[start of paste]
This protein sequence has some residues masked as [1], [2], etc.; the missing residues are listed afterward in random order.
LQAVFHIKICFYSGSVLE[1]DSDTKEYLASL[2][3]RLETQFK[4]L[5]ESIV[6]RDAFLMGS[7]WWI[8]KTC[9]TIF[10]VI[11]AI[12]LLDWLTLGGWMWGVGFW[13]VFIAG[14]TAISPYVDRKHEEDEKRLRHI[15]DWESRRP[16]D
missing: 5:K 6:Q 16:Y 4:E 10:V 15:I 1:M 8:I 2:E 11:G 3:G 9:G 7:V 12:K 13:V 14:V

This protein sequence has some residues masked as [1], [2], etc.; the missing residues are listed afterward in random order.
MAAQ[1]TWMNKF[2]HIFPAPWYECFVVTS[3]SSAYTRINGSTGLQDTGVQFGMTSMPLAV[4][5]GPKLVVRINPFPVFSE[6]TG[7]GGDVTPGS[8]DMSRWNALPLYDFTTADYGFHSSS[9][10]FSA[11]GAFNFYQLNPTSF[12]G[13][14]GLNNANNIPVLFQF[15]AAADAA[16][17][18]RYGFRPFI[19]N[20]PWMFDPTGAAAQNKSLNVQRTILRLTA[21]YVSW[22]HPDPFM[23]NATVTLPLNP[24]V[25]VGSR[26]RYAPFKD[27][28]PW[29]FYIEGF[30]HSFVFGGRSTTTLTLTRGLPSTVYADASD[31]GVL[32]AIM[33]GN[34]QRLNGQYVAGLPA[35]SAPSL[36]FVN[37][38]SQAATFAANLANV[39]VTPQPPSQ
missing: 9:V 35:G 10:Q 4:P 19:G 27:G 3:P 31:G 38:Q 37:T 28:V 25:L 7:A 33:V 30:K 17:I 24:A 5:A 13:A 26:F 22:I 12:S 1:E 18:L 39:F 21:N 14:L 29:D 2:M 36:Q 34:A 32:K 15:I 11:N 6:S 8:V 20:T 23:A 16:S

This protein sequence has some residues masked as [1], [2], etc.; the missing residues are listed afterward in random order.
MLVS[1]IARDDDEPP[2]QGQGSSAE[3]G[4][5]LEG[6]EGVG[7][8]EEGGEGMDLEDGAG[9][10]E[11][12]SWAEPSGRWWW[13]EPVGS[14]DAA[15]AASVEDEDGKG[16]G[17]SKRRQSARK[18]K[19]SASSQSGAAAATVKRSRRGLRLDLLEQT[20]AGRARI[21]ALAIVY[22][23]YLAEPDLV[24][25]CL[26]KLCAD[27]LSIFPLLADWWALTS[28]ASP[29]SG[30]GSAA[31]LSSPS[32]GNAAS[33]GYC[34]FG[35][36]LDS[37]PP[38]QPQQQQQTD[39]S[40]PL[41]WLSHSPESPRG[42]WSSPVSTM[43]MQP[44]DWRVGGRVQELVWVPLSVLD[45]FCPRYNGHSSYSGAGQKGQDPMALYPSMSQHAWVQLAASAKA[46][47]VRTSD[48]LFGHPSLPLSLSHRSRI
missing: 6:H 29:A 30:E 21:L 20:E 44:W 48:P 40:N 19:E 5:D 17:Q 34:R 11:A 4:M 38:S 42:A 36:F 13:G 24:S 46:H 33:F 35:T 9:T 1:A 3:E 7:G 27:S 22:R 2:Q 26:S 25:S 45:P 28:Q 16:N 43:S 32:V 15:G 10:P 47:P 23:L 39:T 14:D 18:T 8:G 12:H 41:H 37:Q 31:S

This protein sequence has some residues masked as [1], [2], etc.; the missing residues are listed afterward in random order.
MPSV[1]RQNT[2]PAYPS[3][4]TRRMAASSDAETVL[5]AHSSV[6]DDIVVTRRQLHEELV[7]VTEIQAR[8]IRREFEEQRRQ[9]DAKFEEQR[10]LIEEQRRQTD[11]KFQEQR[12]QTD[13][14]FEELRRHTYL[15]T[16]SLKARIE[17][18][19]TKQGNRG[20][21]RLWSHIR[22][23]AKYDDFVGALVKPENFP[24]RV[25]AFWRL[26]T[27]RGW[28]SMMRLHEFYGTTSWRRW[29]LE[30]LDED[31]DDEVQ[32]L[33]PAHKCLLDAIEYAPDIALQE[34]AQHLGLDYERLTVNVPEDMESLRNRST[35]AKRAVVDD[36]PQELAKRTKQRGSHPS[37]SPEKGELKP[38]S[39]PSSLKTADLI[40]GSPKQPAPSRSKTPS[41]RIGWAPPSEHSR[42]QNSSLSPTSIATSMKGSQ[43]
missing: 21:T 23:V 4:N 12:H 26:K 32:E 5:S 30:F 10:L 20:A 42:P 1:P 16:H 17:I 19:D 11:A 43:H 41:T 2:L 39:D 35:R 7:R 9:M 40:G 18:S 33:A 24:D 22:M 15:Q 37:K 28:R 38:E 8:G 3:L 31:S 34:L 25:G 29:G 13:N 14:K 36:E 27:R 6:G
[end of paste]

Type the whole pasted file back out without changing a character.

This protein sequence has some residues masked as [1], [2], etc.; the missing residues are listed afterward in random order.
LQAVFHIKICFYSGSVLE[1]DSDTKEYLASL[2][3]RLETQFK[4]L[5]ESIV[6]RDAFLMGS[7]WWI[8]KTC[9]TIF[10]VI[11]AI[12]LLDWLTLGGWMWGVGFW[13]VFIAG[14]TAISPYVDRKHEEDEKRLRHI[15]DWESRRP[16]D
missing: 5:K 6:Q 16:Y 4:E 10:V 15:I 1:M 8:I 2:E 11:G 3:G 9:G 7:V 12:K 13:V 14:V

This protein sequence has some residues masked as [1], [2], etc.; the missing residues are listed afterward in random order.
MAAQ[1]TWMNKF[2]HIFPAPWYECFVVTS[3]SSAYTRINGSTGLQDTGVQFGMTSMPLAV[4][5]GPKLVVRINPFPVFSE[6]TG[7]GGDVTPGS[8]DMSRWNALPLYDFTTADYGFHSSS[9][10]FSA[11]GAFNFYQLNPTSF[12]G[13][14]GLNNANNIPVLFQF[15]AAADAA[16][17][18]RYGFRPFI[19]N[20]PWMFDPTGAAAQNKSLNVQRTILRLTA[21]YVSW[22]HPDPFM[23]NATVTLPLNP[24]V[25]VGSR[26]RYAPFKD[27][28]PW[29]FYIEGF[30]HSFVFGGRSTTTLTLTRGLPSTVYADASD[31]GVL[32]AIM[33]GN[34]QRLNGQYVAGLPA[35]SAPSL[36]FVN[37][38]SQAATFAANLANV[39]VTPQPPSQ
missing: 9:V 35:G 10:Q 4:P 19:G 27:G 3:P 31:G 38:Q 37:T 28:V 25:L 7:A 33:V 30:K 17:I 24:A 5:A 13:A 26:F 22:I 12:S 1:E 18:L 39:F 21:N 14:L 29:D 2:M 36:Q 34:A 32:K 15:I 11:N 6:S 8:V 20:T 23:A 16:S

This protein sequence has some residues masked as [1], [2], etc.; the missing residues are listed afterward in random order.
MLVS[1]IARDDDEPP[2]QGQGSSAE[3]G[4][5]LEG[6]EGVG[7][8]EEGGEGMDLEDGAG[9][10]E[11][12]SWAEPSGRWWW[13]EPVGS[14]DAA[15]AASVEDEDGKG[16]G[17]SKRRQSARK[18]K[19]SASSQSGAAAATVKRSRRGLRLDLLEQT[20]AGRARI[21]ALAIVY[22][23]YLAEPDLV[24][25]CL[26]KLCAD[27]LSIFPLLADWWALTS[28]ASP[29]SG[30]GSAA[31]LSSPS[32]GNAAS[33]GYC[34]FG[35][36]LDS[37]PP[38]QPQQQQQTD[39]S[40]PL[41]WLSHSPESPRG[42]WSSPVSTM[43]MQP[44]DWRVGGRVQELVWVPLSVLD[45]FCPRYNGHSSYSGAGQKGQDPMALYPSMSQHAWVQLAASAKA[46][47]VRTSD[48]LFGHPSLPLSLSHRSRI
missing: 6:H 29:A 30:E 21:L 20:E 44:W 48:P 40:N 19:E 5:D 17:Q 34:R 11:A 4:M 38:S 42:A 36:F 13:G 24:S 46:H 33:F 35:T 9:T 1:A 3:E 7:G 27:S 22:R 2:Q 26:S 25:S 45:P 28:Q 16:N 43:S 32:V 15:G 10:P 47:P 23:L 39:T 14:D 18:T 8:G 12:H 41:H 37:Q 31:S

This protein sequence has some residues masked as [1], [2], etc.; the missing residues are listed afterward in random order.
MPSV[1]RQNT[2]PAYPS[3][4]TRRMAASSDAETVL[5]AHSSV[6]DDIVVTRRQLHEELV[7]VTEIQAR[8]IRREFEEQRRQ[9]DAKFEEQR[10]LIEEQRRQTD[11]KFQEQR[12]QTD[13][14]FEELRRHTYL[15]T[16]SLKARIE[17][18][19]TKQGNRG[20][21]RLWSHIR[22][23]AKYDDFVGALVKPENFP[24]RV[25]AFWRL[26]T[27]RGW[28]SMMRLHEFYGTTSWRRW[29]LE[30]LDED[31]DDEVQ[32]L[33]PAHKCLLDAIEYAPDIALQE[34]AQHLGLDYERLTVNVPEDMESLRNRST[35]AKRAVVDD[36]PQELAKRTKQRGSHPS[37]SPEKGELKP[38]S[39]PSSLKTADLI[40]GSPKQPAPSRSKTPS[41]RIGWAPPSEHSR[42]QNSSLSPTSIATSMKGSQ[43]
missing: 21:T 23:V 4:N 12:H 26:K 32:E 5:S 30:F 10:L 20:A 42:P 1:P 16:H 17:I 19:D 11:A 43:H 41:T 2:L 39:D 35:R 7:R 9:M 40:G 18:S 33:A 24:D 22:M 15:Q 37:K 28:R 38:E 8:G 3:L 31:S 34:L 25:G 29:G 13:N 14:K 36:E 27:R 6:G